Tucked away on the fourth floor of Barus and Holley is Brown’s laboratory of impossible technologies. Led by Jimmy Xu, professor of engineering and physics, the lab’s official name is the Laboratory for Emerging Technologies. Here, students explore the seemingly impossible, such as designing transmission cables from carbon nanotubes and DNA strands. In 2005, the lab generated international press by emitting laser light from silicon – an element that does not emit light.
“We’re not crazy,” said Xu, adding that the lab’s researchers are fully aware of the fundamental reasons silicon cannot emit light. Instead, they began wondering how they could alter silicon to make such a property possible.
Since silicon is one of the most pervasively used materials in electronics manufacturing, the invention of silicon lasers would mark a tremendous breakthrough for the computer industry. Xu and his students began the research in part because working with silicon simply struck them as interesting.
Xu said he got the idea of working with silicon while bored on a 20-hour flight back from Asia. He called up two of his graduate students when he returned, and they began tests.
“Jimmy likes to do something impossible,” said Chih-Hsun Hsu GS. Hsu, who received his master’s degree in Taiwan, explained that the creativity and freedom in Xu’s lab far outweighed the cutting-edge equipment the Taiwanese lab he worked in prided itself on. He said Xu’s lab has a “variety of knowledge,” with graduate students working in chemistry, biology, physics and engineering.
A sign above the entrance to Xu’s lab fittingly reads: “Opportunity Room,” alluding to the lab’s long-running joke that there are simply too many opportunities there for students to pursue.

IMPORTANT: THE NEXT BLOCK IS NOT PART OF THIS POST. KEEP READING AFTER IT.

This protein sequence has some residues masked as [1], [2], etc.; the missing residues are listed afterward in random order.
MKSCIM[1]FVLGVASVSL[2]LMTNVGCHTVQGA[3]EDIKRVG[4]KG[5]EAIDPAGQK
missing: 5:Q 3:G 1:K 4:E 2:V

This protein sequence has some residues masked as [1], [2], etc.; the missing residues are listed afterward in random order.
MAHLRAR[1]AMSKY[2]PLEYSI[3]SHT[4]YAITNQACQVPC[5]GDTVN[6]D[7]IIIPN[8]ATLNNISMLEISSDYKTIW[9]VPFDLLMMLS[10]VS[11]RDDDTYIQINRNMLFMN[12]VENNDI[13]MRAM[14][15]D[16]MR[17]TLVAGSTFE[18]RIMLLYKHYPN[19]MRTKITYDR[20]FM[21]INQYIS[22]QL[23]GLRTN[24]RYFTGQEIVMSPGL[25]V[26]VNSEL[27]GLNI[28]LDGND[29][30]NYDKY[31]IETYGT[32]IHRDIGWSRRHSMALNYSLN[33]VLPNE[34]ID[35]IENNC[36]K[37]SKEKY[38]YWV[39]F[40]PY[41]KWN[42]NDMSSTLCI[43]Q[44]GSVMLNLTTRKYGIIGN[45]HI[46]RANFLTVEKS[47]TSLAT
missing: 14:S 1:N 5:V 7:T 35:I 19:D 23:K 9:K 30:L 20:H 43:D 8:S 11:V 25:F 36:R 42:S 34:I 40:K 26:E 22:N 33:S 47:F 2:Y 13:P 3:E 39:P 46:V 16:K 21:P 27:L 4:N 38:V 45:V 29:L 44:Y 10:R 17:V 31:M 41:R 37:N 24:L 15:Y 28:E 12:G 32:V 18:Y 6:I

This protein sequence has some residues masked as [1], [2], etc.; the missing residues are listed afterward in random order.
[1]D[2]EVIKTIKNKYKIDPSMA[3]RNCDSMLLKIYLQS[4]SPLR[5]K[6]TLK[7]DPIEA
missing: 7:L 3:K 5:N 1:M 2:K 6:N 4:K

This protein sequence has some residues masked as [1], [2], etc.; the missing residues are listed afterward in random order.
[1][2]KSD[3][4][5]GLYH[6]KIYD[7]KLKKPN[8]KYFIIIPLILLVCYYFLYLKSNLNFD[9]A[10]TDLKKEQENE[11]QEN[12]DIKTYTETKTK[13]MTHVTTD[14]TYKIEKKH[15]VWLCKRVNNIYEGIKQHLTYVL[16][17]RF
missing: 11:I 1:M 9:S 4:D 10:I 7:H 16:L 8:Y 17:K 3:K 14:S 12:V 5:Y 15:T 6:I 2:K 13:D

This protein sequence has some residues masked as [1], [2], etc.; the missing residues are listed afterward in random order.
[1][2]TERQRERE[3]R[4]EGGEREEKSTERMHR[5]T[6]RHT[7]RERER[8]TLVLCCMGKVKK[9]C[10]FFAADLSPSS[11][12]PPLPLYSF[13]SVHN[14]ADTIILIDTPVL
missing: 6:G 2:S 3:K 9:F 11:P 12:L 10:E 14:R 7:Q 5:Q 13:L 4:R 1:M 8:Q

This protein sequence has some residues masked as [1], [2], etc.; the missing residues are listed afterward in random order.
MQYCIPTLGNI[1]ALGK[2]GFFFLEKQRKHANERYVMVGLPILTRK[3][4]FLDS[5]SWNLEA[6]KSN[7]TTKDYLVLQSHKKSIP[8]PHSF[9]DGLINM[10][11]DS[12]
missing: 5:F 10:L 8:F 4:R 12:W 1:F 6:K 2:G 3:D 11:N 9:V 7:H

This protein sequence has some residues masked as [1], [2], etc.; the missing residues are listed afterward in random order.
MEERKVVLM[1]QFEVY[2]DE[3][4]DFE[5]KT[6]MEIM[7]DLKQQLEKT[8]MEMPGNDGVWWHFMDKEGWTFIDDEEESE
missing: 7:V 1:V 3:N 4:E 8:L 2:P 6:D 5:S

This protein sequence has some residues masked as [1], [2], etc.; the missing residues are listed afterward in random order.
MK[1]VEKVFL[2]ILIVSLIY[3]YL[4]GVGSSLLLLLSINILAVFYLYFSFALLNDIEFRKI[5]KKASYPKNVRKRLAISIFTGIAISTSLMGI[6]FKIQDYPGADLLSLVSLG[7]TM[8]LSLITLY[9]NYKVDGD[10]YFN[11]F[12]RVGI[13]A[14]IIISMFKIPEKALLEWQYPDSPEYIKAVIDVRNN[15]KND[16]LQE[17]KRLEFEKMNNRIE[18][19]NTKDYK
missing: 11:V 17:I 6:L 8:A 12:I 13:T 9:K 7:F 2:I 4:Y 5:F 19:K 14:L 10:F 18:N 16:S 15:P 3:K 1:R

There are no rules, save one: Anyone late to a group meeting must bring enough pizza and doughnuts for everyone. In fact, the rule resulted in such prompt attendance that lab members considered changing meeting times to try to catch people.
With the exception of the doughnut-and-pizza rule, Xu gives his students complete freedom, and he urges them to pursue their interests. It’s their self-motivation and curiosity that result in the lab’s varied, innovative research.
“When you’re doing things that have never been done before, you can’t follow a model,” Xu said.
“I can explore many things,” said Hongsik Park GS, a former researcher for Samsung who now works in Xu’s lab. “If I want to try something, I can do that.”
The bulk of the silicon research was conducted by Sylvain Cloutier PhD’06, who is currently a professor at the University of Delaware. By drilling billions of microscopic pores in the silicon, he was able to change its atomic structure. “We knew something’s got to be different (about the silicon),” Xu said. “We didn’t know what would be different.”
The result was “a very faint signal in a very messy spectrum,” according to Xu. Though the technology needs years of refinement, it defies decades of convention that silicon cannot give off light.
The problem with the silicon lasers, explained Jeffrey Shainline GS, was that they only worked within the frigid temperature range of 80 Kelvin and below. Shainline, who is refining Cloutier’s silicon-drilling techniques, hopes to improve silicon’s emissive properties by manipulating the spacing of the microscopic pores.
“(A silicon laser) would change computers in a way that few single technologies these days really can,” said Shainline. Though he cautioned that efficient uses for silicon lasers are over a decade away, Shainline described the possibility of 3-D computer processors. Silicon lasers could be built directly onto the processors, allowing each two-dimensional layer to communicate with the others at nearly the speed of light, he said.
Xu remains hesitant to predict any specific applications for light-emitting silicon. “I think it’s like all fundamental breakthroughs in science,” he explained. “Applications will come, but they will come in areas that nobody expected.”